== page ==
Anatomy of farmers suicide: Need for recasting agriculture policy




Every time there is a tragedy, the parliament discusses the issue and then business resumes as usual. I hope things will change this time. Not because in the presence of thousands of people, a farmer was allowed to commit suicide. But because the conditions which lead some farmers to take extreme step have their roots deep in our current policies and institutions.


The first priority of farmers is to reduce the cost and increase the margins. They would not mind if prices do not increase as much as they demand, so long as the cost comes down. But the cost cannot come down with the current policy biases. No matter which input we take, the policies are biased against their efficient, economical and effective use. The water guzzling crops and crop rotations are completely not in sync with the current crisis of declining water table and increasing real cost of energy. Free electricity and free water can get votes in the short run but cannot reverse the water wasting practices. Despite the fact that farmers have innovated so many water saving practices, the extension system completely ignores them and pursues hardly any on-farm trial on them. Likewise, despite NREGA, in-situ water conservation has not picked up the momentum as it did in Saurashtra. Even in Wardha, where we had Shodhyatra, no watershed structures were noticed for hundreds of km. The case of pesticide and fertilizer is no different. On March 23, the Prime Minister drew the attention of farmers in Punjab to the non-sustainable use of water and unbalanced use of fertilisers. The soil health has been neglected systematically. The non-chemical alternatives for pest control get practically no mention on the helpline of Ministry of Agriculture. And these problems have not arisen in the last one or two years. These have been there with us for decades. The agro biodiversity has gone down, the drainage structures have remained in disuse and farmers have been encouraged to follow non-sustainable rotations such as wheat and paddy. When farmers incur debts to pursue non-sustainable agriculture, climatic, production and market fluctuations make conditions of many farmers extremely precarious. I visited many farmers in Maharashtra a few years ago in whose families suicides had taken place. Not one had been educated on non chemical means of pest control.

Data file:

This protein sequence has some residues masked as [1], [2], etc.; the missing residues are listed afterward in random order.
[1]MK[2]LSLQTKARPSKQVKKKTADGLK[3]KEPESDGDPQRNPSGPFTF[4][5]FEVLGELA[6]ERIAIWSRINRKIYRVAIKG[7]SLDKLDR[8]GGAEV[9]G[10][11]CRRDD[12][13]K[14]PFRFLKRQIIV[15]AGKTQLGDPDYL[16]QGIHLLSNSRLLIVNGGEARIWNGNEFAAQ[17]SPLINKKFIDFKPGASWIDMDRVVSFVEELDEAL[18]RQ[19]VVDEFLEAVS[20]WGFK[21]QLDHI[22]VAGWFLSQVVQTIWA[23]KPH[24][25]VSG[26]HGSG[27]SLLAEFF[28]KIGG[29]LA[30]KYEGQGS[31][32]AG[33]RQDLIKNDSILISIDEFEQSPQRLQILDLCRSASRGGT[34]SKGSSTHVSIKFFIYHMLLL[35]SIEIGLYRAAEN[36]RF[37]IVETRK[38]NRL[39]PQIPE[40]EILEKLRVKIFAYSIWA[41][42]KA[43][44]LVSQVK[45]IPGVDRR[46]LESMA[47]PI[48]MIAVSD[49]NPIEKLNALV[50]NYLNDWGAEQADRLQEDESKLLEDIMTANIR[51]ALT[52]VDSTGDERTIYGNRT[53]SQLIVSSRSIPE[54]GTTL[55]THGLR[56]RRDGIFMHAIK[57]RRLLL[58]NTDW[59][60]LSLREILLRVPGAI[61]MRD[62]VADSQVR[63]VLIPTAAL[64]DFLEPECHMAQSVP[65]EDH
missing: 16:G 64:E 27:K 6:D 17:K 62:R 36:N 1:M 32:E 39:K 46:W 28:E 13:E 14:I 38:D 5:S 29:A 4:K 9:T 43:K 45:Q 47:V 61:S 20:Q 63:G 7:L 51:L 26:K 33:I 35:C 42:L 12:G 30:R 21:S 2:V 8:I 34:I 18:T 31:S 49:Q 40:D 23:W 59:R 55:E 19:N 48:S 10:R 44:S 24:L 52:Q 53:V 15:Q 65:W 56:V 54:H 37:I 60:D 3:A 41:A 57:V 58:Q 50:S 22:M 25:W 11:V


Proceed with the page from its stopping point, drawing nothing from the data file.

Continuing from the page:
The National Commission on Farmers failed to reorient Indian agriculture and correct the inherent biases.   The chemical input lobby is of course powerful.   Just as sugar lobby is powerful to persuade government to make a buffer stock of sugar without encouraging farmers to shift to less water wasting crops. India certainly doesn’t need as much area under sugarcane as it has. Given our low sugar recovery, our prices cannot make the export competitive. We need to use water more judiciously to ensure minimum production assurance for maximum dryland farmers. The virtual water that we export, if priced properly, will make our export non-competitive.   Efficiency in water and other input has to increase urgently. There are a large number of farmers innovations in Honey Bee database. It is time we reorient our research, extension and marketing focus to shift farmers preferences towards sustainable, affordable and frugal agriculture. We cannot afford to have more suicides before the conscience of policy makers gets pricked severely. The time will tell.


We need a new commission on agriculture, which should not merely help in correcting the focus of current misguided policies but also create consensus through widespread consultations for a new paradigmatic shift.



Visiting Faculty, IIM Ahmedabad & IIT Bombay and an independent thinker, activist for the cause of creative communities and individuals at grassroots, tech institutions and any other walk of life committed to make this world a more creative, compassionate and collaborative place